Nickname - The Dirty Den
Some reverting going on about the nickname "The Dirty Den". Is this a genuine nickname that's actually used for the city? Or is it a term of abuse? And are there any reliable sources for it? All I can find is an [Urban Dictionary] entry that's pure vandalism, and a [Facebook page]. Neither of which looks authoritative. There are some vague hints on forum pages. But a good reliable source would be appreciated, and prevent further reverting. Canthusus (talk) 17:04, 9 March 2012 (UTC)
- This is a fairly old section here on the talk page, but I thought I might add a relevant note to the discussion. The nickname "Dirty Den" is of vague, colloquial import... similar to the way in which Waterbury is referred to as "The Dirty Water". Many post-industrial cities in Connecticut are essentially mocked with names like these, but they are neither official, nor documented.
- It may be of interest, though, that a distantly similar nickname -"The Merry Den"- was documented in 1849. Even in that early era, the origin story of that nickname was at least well-known enough to have been gained inclusion in a history book, and therefore it may have come down from local folklore that existed earlier in the 17th or 18th century. Author G. W. Perkins writes: "The origin of the name [of Meriden] is involved in some dispute. There is a tradition that the word is compounded of two words, 'merry' and 'den', and that in an old stone house built up there in that locality, there were so many merry meetings of travellers, that the place acquired the nickname of Merry-den." The name, it is suggested, essentially referred to raucous and scandalous partying that would take place at this party house. But Perkins goes on to note that "the number of travellers there was very small and their general character of that grave and even austere kind", so it's more likely that they would be "praying" rather than partying it up in a "den of merriment." —Jgcoleman (talk) 15:26, 8 February 2016 (UTC)
- Perkins, G. W. (1849). Historical Sketches of Meriden. West Meriden: Franklin E. Hinman. pp. 13–15. Retrieved 8 February 2016.
On Eastern Mountain Sports HQ not being a "point of interest"
@Beland: The term "point of interest" can be broadly interpreted and, to the best of my knowledge, doesn't have a formal definition here on Wikipedia. But generally speaking, a point of interest should usually be a place that could/would be visited, either for sight-seeing or recreation. The corporate headquarters for Eastern Mountain Sports may be notable, for sure, but it's not a "point of interest". It is not something you would go see for any reason at all unless you worked there. In that regard, it does not fit in the points of interest list here.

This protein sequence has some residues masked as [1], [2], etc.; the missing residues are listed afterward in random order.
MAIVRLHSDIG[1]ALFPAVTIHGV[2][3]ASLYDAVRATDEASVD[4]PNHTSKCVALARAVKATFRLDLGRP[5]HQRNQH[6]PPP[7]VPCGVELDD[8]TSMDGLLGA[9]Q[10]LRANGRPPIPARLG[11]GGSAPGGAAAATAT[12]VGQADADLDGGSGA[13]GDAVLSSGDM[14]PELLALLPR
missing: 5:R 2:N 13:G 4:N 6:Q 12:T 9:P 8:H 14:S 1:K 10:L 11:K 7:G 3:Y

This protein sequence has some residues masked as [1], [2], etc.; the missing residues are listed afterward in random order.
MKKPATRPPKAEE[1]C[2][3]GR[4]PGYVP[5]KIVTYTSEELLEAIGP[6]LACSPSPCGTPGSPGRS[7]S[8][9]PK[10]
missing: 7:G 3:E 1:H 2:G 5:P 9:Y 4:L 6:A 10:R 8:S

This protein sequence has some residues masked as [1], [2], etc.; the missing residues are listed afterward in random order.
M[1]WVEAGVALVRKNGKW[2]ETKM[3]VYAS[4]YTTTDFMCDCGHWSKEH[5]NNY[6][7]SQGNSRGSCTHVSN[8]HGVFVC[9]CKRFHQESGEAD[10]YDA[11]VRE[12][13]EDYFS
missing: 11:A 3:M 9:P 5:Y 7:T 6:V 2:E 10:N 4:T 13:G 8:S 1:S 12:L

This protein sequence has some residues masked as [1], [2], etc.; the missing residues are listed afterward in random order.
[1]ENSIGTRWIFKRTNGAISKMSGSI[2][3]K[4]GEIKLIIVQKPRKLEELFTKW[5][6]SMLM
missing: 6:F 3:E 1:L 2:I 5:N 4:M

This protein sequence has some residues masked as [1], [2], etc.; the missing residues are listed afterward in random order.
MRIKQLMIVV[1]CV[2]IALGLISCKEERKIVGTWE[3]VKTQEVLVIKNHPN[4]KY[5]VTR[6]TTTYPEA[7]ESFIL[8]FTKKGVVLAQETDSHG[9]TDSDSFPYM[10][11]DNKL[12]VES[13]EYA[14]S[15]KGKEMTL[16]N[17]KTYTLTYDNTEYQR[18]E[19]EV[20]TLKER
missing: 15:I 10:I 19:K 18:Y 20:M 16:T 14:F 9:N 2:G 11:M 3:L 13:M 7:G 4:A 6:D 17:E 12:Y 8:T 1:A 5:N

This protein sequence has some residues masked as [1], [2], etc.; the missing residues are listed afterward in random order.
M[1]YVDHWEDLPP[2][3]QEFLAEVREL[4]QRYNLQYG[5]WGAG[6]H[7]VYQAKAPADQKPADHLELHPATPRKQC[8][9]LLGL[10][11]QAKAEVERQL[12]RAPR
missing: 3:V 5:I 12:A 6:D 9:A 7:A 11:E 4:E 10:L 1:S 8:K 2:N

Look at the other "points of interest" on the list for guidance as to what is generally admissible. Monuments, historic landmarks and parks comprise a good portion of the list. There's a few points of interest that are of particular architectural note. And there are even a few businesses -such as Ted's and Hunter's- but these are places you can actually go to for some locally famous food or for recreation. —Jgcoleman (talk) 15:01, 8 February 2016 (UTC)
- @Jgcoleman: Yeah, I added it there because there didn't seem to be any better place to put it, but I agree it doesn't qualify as a tourist attraction. This sort of thing would fit best in a section on the local economy, but there isn't such a section here. A quick web search doesn't reveal when the company put its headquarters in Meriden, so I couldn't really add it to the History section. The bit about the Franciscans at the end doesn't really belong in the History section, either, though I'm not sure that's part of the economy. Maybe we need a "Notable institutions" section or something? -- Beland (talk) 17:20, 8 February 2016 (UTC)
Hello fellow Wikipedians,
I have just modified 2 external links on Meriden, Connecticut. Please take a moment to review my edit. If you have any questions, or need the bot to ignore the links, or the page altogether, please visit this simple FaQ for additional information. I made the following changes:
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- Added archive https://web.archive.org/web/20140903192513/http://www.meridenhalloffame.org/Inductees/Year.asp?InductionYear=1984 to http://www.meridenhalloffame.org/Inductees/Year.asp?InductionYear=1984